You know what it’s like to get beyond your mind.  When you walk out of class and your mind is clear, light and open, you’re experiencing an inner spaciousness without boundaries.  You can get the same feeling by standing at a lookout point and gazing at a beautiful view.  It’s because you get free from your mind, even if only for a few moments.

Baba Muktananda

What would it be like to live in that clear inner space all the time?  That’s the goal, as described by yoga’s great masters throughout the ages.  That’s why I went to live and study with my Baba, because he clearly lived in that depth, openness and ease.  It was easy to see in him, plus he explained it all.  Most valuable, it was completely contagious.  His inner bliss radiated off him, which is why I loved to sit with him.  I found my own Self when I sat with him; I knew who I was and why I’m here.

Your own Self is who you really are, beyond who you think you are.  Your busy thoughts construct a superficial sense of self, but there is more to you than that.  You have proven this by changing friends, jobs or even partners, moving on from who you used to be — to find out who you are now.  That inner resiliency and sense of continuity arise from a deeper inner level.  The source is your own Self.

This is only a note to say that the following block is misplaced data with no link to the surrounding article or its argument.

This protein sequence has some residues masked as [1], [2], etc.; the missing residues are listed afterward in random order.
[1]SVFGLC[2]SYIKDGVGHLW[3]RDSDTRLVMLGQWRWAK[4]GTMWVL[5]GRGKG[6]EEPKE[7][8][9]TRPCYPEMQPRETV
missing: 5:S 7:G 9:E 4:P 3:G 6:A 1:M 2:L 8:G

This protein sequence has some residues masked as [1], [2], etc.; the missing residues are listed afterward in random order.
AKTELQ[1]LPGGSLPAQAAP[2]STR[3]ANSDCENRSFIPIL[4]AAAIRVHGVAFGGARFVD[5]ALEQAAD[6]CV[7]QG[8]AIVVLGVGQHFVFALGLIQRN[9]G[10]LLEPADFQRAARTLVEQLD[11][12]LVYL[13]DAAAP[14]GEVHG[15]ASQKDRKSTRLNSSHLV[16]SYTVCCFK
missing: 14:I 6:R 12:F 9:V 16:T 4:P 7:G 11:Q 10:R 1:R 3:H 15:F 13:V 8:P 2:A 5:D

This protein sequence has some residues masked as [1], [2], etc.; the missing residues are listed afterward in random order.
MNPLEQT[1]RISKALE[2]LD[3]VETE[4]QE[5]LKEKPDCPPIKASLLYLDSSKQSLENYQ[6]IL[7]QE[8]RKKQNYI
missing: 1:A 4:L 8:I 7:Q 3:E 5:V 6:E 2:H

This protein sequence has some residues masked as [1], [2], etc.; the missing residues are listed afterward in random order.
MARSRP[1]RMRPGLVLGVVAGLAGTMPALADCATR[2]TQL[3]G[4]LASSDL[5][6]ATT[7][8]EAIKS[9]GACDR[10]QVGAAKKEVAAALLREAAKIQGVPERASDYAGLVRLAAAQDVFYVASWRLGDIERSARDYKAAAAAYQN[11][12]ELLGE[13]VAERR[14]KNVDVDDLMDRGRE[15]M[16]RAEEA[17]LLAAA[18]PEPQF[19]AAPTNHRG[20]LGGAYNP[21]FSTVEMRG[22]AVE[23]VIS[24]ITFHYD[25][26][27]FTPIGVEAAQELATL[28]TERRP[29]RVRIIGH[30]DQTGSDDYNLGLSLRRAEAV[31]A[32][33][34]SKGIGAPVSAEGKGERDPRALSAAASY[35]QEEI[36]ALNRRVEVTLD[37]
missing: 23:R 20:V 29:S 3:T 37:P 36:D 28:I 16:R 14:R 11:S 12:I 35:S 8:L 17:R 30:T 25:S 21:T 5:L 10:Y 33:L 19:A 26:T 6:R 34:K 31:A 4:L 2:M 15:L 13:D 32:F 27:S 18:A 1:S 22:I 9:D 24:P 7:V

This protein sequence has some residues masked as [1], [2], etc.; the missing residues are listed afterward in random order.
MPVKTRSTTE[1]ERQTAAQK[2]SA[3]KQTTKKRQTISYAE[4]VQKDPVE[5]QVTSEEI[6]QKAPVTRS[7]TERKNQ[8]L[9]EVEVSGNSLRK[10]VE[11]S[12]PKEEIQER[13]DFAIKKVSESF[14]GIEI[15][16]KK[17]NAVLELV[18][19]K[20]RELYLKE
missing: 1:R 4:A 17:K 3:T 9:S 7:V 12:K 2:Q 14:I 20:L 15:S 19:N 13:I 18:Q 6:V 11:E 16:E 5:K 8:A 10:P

Meditation masters propel you into the experience of your own Self.  They don’t just tell you about it, they give you the experience.  They don’t merely share techniques, their deep presence opens you up to a new level within.  They don’t try to fix you or improve you.  They recognize and revel in your inherent Divinity, which makes you able to do so too.  I know because I sat with one who gave me all of that and more.  I serve him by serving you.